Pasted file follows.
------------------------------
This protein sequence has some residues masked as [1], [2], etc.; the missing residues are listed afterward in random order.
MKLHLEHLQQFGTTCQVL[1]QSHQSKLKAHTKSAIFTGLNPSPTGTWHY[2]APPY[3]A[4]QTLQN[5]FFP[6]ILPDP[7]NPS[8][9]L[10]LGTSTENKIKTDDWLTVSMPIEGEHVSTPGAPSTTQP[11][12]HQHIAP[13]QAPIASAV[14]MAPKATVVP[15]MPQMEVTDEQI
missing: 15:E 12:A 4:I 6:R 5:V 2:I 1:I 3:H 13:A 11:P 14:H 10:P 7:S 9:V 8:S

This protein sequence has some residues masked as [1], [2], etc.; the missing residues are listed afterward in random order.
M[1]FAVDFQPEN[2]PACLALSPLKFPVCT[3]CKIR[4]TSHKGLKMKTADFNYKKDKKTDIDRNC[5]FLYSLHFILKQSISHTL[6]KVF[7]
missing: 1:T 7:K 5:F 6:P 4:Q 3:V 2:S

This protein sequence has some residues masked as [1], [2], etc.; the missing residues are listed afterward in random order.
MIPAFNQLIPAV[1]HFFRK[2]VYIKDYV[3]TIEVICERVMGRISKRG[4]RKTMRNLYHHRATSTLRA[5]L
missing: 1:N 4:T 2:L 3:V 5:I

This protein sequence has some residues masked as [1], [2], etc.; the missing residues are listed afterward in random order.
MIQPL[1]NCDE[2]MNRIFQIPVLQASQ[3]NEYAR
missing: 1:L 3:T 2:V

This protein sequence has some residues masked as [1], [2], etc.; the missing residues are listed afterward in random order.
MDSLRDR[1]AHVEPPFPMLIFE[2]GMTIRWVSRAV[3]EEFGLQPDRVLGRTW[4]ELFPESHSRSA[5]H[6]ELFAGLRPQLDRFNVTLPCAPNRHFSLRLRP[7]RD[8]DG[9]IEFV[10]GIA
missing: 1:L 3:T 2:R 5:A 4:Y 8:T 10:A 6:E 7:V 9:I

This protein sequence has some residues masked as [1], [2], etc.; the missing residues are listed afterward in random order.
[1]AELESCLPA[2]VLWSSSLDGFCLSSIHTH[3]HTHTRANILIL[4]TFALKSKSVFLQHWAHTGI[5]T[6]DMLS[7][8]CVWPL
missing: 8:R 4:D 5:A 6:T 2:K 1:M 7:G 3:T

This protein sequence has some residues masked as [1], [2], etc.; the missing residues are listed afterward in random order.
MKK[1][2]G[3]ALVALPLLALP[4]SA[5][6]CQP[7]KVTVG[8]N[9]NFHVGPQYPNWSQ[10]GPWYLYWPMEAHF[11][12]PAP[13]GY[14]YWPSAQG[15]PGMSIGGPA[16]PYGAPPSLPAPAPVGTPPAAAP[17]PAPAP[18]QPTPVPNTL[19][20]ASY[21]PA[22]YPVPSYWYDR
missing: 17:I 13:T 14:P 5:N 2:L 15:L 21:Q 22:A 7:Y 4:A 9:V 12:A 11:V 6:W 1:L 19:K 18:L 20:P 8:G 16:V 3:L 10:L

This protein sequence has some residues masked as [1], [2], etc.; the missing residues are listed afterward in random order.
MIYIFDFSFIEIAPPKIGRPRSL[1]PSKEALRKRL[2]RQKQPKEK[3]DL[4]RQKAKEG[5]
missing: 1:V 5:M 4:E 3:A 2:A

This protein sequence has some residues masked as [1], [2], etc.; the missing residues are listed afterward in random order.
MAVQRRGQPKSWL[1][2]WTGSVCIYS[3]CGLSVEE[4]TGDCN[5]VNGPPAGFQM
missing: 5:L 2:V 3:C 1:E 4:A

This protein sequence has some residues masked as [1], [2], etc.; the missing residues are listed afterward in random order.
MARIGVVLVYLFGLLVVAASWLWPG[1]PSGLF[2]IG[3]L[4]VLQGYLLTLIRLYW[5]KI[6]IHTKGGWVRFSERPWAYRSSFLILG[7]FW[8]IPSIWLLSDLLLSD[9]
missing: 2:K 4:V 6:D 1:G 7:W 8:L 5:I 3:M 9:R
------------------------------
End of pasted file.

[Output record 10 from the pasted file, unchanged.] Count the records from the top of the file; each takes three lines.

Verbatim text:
This protein sequence has some residues masked as [1], [2], etc.; the missing residues are listed afterward in random order.
MARIGVVLVYLFGLLVVAASWLWPG[1]PSGLF[2]IG[3]L[4]VLQGYLLTLIRLYW[5]KI[6]IHTKGGWVRFSERPWAYRSSFLILG[7]FW[8]IPSIWLLSDLLLSD[9]
missing: 2:K 4:V 6:D 1:G 7:W 8:L 5:I 3:M 9:R